Legal constraints, security and marketing: and Green thinking?
All these excesses in the cost of packaging are passed on to us. Whereas the overall packaging can represent up to 65% of product costs, potential savings are substantial. Of course, we all want to be informed, and have safe packaging but admit that the imperatives of design should prioritize green resolutions, or at least be ecological and economically sound . The 3R approach should be a priority if we want to significantly reduce the amount of waste associated with packaging, third, it is too much. We triggered an embracing of the green movement in February. It is imperative that companies join the bandwagon thinking of future generations rather than product advertising needs.
We must begin to consider actions that will reduce the negative environmental impacts produced by the present packaging systems. Observers are, for example, beginning to see limits to the availability of raw materials needed to make some packaging materials. Second is the rapid depletion of the energy sources required for the production of packaging. In addition to the natural-resource issue, it is important to recognize the potential reduction in pollution that would result from reusing and recycling containers. A new system is needed in which consumption is decreased, and materials are reused and recycled.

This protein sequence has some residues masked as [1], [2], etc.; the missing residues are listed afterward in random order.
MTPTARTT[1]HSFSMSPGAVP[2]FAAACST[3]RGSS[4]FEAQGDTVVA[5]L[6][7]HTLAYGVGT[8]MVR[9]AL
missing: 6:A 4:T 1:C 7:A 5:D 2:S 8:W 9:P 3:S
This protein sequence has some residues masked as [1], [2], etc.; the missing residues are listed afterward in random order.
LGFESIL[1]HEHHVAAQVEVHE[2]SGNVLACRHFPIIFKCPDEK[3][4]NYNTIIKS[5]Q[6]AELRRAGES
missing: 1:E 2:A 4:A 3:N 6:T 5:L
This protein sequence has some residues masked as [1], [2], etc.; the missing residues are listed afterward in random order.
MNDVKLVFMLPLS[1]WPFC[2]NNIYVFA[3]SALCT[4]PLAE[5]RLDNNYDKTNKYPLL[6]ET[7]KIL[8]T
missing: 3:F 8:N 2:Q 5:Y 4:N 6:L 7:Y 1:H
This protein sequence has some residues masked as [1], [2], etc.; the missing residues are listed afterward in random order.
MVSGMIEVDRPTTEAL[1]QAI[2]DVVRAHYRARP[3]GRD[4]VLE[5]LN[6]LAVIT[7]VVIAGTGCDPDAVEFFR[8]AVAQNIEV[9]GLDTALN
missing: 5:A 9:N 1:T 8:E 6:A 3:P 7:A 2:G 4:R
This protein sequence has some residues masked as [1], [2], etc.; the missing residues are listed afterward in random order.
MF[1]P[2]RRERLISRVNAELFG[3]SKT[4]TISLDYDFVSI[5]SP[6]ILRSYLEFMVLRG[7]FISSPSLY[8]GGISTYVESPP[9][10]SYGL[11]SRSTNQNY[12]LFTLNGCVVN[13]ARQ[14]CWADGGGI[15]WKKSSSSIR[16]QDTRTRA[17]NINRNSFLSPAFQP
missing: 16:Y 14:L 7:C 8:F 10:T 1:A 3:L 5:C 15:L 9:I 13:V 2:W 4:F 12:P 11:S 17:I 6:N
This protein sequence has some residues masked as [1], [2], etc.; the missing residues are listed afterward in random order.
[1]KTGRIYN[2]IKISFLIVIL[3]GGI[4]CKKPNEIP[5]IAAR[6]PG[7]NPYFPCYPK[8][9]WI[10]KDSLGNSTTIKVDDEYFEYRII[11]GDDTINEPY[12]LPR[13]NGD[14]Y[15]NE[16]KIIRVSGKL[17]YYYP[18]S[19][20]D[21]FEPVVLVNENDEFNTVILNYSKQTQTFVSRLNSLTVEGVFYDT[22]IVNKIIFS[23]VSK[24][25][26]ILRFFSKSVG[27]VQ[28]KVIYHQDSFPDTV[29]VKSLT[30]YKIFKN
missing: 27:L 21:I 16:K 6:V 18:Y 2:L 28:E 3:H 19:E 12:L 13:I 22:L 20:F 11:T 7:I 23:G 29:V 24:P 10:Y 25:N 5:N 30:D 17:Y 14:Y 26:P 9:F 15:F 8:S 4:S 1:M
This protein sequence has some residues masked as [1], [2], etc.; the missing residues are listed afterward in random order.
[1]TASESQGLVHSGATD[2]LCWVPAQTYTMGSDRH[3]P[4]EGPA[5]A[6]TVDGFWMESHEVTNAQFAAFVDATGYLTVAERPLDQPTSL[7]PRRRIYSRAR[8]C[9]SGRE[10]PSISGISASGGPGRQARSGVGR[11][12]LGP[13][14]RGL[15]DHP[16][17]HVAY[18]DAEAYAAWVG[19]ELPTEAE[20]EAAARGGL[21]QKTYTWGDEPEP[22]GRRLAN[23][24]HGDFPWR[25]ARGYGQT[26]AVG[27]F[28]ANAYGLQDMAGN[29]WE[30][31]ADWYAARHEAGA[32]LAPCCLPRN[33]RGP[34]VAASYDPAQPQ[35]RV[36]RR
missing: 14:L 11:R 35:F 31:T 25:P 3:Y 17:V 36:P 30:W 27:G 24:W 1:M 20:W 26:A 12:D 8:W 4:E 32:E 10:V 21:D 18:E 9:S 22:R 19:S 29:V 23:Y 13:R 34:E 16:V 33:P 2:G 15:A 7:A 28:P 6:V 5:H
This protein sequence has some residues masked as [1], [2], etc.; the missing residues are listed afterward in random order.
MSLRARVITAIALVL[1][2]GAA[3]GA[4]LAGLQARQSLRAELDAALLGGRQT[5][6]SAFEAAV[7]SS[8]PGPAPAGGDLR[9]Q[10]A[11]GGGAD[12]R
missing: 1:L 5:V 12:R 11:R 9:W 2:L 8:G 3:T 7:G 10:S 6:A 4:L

Plastic packaging pollution, accumulation in the environment of man-made plastic products to the point where they create problems for wildlife and their habitats as well as for human populations. In 1907 the invention of Bakelite brought about a revolution in materials by introducing truly synthetic plastic resins into world commerce. By the end of the 20th century, however, plastics were found to be persistent polluters of many environmental niches, from Mount Everest to the bottom of the sea. Whether being mistaken for food by animals, flooding low-lying areas by clogging drainage systems, or simply causing significant aesthetic blight, plastics have attracted increasing attention as a large-scale pollutant.